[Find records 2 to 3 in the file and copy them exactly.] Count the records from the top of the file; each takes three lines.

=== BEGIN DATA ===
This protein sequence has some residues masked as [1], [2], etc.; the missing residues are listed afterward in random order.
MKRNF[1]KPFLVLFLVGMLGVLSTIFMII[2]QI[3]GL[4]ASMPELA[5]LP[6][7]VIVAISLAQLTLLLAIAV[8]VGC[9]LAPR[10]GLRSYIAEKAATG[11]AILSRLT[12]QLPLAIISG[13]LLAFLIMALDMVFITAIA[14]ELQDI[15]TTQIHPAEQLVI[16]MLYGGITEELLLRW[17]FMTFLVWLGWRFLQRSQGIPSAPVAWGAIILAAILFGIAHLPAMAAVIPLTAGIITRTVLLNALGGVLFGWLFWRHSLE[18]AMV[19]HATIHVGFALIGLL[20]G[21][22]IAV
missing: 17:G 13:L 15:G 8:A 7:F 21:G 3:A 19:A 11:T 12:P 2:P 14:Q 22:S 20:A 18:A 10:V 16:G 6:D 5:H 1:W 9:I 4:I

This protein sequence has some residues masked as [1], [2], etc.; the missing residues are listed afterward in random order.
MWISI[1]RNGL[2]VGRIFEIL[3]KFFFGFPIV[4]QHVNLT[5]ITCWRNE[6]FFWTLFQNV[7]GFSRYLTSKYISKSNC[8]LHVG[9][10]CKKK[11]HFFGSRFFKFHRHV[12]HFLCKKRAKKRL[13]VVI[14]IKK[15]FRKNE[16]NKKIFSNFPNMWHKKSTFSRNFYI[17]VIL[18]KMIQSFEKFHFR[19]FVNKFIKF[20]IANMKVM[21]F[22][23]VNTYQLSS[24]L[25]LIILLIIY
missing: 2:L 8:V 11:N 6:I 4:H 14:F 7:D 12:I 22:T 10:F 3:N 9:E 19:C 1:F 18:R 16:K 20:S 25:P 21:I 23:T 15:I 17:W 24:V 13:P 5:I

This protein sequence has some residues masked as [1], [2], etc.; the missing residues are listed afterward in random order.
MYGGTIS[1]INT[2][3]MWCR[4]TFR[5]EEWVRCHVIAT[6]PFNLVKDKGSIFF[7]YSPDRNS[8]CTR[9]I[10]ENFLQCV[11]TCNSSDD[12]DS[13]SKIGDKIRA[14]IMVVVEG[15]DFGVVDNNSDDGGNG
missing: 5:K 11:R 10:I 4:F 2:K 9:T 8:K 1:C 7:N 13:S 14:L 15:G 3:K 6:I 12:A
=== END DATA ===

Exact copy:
This protein sequence has some residues masked as [1], [2], etc.; the missing residues are listed afterward in random order.
MWISI[1]RNGL[2]VGRIFEIL[3]KFFFGFPIV[4]QHVNLT[5]ITCWRNE[6]FFWTLFQNV[7]GFSRYLTSKYISKSNC[8]LHVG[9][10]CKKK[11]HFFGSRFFKFHRHV[12]HFLCKKRAKKRL[13]VVI[14]IKK[15]FRKNE[16]NKKIFSNFPNMWHKKSTFSRNFYI[17]VIL[18]KMIQSFEKFHFR[19]FVNKFIKF[20]IANMKVM[21]F[22][23]VNTYQLSS[24]L[25]LIILLIIY
missing: 2:L 8:V 11:N 6:I 4:H 14:F 7:D 12:I 22:T 10:F 3:N 9:E 19:C 1:F 18:R 16:K 20:S 25:P 21:I 23:T 15:I 17:W 24:V 13:P 5:I

This protein sequence has some residues masked as [1], [2], etc.; the missing residues are listed afterward in random order.
MYGGTIS[1]INT[2][3]MWCR[4]TFR[5]EEWVRCHVIAT[6]PFNLVKDKGSIFF[7]YSPDRNS[8]CTR[9]I[10]ENFLQCV[11]TCNSSDD[12]DS[13]SKIGDKIRA[14]IMVVVEG[15]DFGVVDNNSDDGGNG
missing: 5:K 11:R 10:I 4:F 2:K 9:T 8:K 1:C 7:N 13:S 14:L 15:G 3:K 6:I 12:A